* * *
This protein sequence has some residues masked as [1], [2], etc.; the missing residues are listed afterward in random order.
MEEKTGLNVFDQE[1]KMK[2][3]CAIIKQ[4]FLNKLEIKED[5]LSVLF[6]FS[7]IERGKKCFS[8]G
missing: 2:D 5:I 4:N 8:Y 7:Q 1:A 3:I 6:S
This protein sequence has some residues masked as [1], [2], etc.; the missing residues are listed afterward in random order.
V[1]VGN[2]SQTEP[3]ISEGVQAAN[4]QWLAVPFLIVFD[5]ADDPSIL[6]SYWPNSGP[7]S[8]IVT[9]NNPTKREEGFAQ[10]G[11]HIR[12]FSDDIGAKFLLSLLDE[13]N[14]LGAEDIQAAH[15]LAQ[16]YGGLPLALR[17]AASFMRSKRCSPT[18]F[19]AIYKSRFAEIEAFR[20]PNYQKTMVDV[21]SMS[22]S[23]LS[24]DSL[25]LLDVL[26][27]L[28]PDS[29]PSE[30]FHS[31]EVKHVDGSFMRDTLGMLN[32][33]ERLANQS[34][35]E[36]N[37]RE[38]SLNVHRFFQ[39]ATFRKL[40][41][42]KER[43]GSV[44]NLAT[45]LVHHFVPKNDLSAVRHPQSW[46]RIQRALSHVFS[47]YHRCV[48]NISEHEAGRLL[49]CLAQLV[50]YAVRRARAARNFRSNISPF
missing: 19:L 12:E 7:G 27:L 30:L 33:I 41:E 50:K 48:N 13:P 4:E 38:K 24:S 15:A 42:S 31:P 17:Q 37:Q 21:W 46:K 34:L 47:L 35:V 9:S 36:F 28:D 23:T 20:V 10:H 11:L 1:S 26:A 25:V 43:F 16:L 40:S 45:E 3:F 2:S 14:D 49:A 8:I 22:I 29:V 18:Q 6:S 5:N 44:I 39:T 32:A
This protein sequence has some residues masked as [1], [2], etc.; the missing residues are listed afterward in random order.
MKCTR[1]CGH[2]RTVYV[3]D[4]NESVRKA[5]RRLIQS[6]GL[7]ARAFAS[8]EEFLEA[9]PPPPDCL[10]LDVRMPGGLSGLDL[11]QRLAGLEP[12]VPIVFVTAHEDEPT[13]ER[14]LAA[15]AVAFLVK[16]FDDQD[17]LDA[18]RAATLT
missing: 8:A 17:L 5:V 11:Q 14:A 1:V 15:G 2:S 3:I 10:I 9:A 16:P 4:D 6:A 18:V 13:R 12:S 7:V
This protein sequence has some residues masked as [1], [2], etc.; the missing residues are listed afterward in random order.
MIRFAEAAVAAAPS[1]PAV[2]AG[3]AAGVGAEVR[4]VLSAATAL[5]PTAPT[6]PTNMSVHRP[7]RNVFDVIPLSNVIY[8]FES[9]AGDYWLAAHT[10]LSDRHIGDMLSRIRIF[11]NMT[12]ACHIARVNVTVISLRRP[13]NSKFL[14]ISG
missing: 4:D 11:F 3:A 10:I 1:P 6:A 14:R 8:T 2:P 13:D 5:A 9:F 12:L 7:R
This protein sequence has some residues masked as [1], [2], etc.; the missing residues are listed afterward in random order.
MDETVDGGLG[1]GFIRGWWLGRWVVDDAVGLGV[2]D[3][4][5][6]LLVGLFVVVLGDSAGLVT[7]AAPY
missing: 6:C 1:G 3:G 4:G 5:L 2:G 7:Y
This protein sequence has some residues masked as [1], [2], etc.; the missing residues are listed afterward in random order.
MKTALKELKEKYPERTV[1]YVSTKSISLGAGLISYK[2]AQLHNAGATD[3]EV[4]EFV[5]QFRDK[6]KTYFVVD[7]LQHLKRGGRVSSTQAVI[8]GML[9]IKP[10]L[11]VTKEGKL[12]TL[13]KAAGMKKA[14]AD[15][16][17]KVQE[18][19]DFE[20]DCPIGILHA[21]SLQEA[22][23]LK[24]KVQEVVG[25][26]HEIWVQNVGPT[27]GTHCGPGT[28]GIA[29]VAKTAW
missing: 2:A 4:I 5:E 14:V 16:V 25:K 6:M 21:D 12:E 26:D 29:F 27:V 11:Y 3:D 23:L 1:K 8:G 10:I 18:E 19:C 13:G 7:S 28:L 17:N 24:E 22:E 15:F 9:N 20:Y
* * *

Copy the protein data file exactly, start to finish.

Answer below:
This protein sequence has some residues masked as [1], [2], etc.; the missing residues are listed afterward in random order.
MEEKTGLNVFDQE[1]KMK[2][3]CAIIKQ[4]FLNKLEIKED[5]LSVLF[6]FS[7]IERGKKCFS[8]G
missing: 2:D 5:I 4:N 8:Y 7:Q 1:A 3:I 6:S
This protein sequence has some residues masked as [1], [2], etc.; the missing residues are listed afterward in random order.
V[1]VGN[2]SQTEP[3]ISEGVQAAN[4]QWLAVPFLIVFD[5]ADDPSIL[6]SYWPNSGP[7]S[8]IVT[9]NNPTKREEGFAQ[10]G[11]HIR[12]FSDDIGAKFLLSLLDE[13]N[14]LGAEDIQAAH[15]LAQ[16]YGGLPLALR[17]AASFMRSKRCSPT[18]F[19]AIYKSRFAEIEAFR[20]PNYQKTMVDV[21]SMS[22]S[23]LS[24]DSL[25]LLDVL[26][27]L[28]PDS[29]PSE[30]FHS[31]EVKHVDGSFMRDTLGMLN[32][33]ERLANQS[34][35]E[36]N[37]RE[38]SLNVHRFFQ[39]ATFRKL[40][41][42]KER[43]GSV[44]NLAT[45]LVHHFVPKNDLSAVRHPQSW[46]RIQRALSHVFS[47]YHRCV[48]NISEHEAGRLL[49]CLAQLV[50]YAVRRARAARNFRSNISPF
missing: 19:L 12:E 7:G 27:L 30:L 33:I 41:E 50:K 48:N 13:P 4:E 38:K 24:S 15:A 42:S 31:P 17:Q 37:Q 21:W 46:K 34:L 47:L 35:V 9:S 36:F 28:D 23:T 20:V 10:H 11:L 1:S 26:A 25:V 43:F 16:L 40:S 45:E 3:F 2:S 14:D 49:A 8:I 22:I 29:V 18:Q 6:S 5:N 44:I 39:T 32:A
This protein sequence has some residues masked as [1], [2], etc.; the missing residues are listed afterward in random order.
MKCTR[1]CGH[2]RTVYV[3]D[4]NESVRKA[5]RRLIQS[6]GL[7]ARAFAS[8]EEFLEA[9]PPPPDCL[10]LDVRMPGGLSGLDL[11]QRLAGLEP[12]VPIVFVTAHEDEPT[13]ER[14]LAA[15]AVAFLVK[16]FDDQD[17]LDA[18]RAATLT
missing: 8:A 17:L 5:V 11:Q 14:A 1:V 15:G 2:S 3:I 10:I 9:A 16:P 4:D 6:A 18:V 13:R 12:S 7:V
This protein sequence has some residues masked as [1], [2], etc.; the missing residues are listed afterward in random order.
MIRFAEAAVAAAPS[1]PAV[2]AG[3]AAGVGAEVR[4]VLSAATAL[5]PTAPT[6]PTNMSVHRP[7]RNVFDVIPLSNVIY[8]FES[9]AGDYWLAAHT[10]LSDRHIGDMLSRIRIF[11]NMT[12]ACHIARVNVTVISLRRP[13]NSKFL[14]ISG
missing: 4:D 11:F 3:A 10:I 1:P 6:A 14:R 8:T 2:P 13:D 5:A 9:F 12:L 7:R
This protein sequence has some residues masked as [1], [2], etc.; the missing residues are listed afterward in random order.
MDETVDGGLG[1]GFIRGWWLGRWVVDDAVGLGV[2]D[3][4][5][6]LLVGLFVVVLGDSAGLVT[7]AAPY
missing: 6:C 1:G 3:G 4:G 5:L 2:G 7:Y
This protein sequence has some residues masked as [1], [2], etc.; the missing residues are listed afterward in random order.
MKTALKELKEKYPERTV[1]YVSTKSISLGAGLISYK[2]AQLHNAGATD[3]EV[4]EFV[5]QFRDK[6]KTYFVVD[7]LQHLKRGGRVSSTQAVI[8]GML[9]IKP[10]L[11]VTKEGKL[12]TL[13]KAAGMKKA[14]AD[15][16][17]KVQE[18][19]DFE[20]DCPIGILHA[21]SLQEA[22][23]LK[24]KVQEVVG[25][26]HEIWVQNVGPT[27]GTHCGPGT[28]GIA[29]VAKTAW
missing: 2:A 4:I 5:E 14:V 16:V 25:K 6:M 21:D 12:E 26:D 29:F 27:V 11:Y 3:D 23:L 1:K 8:G 10:I 18:E 19:C 13:G 7:S 28:L 17:N 24:E 22:E 15:F 9:N 20:Y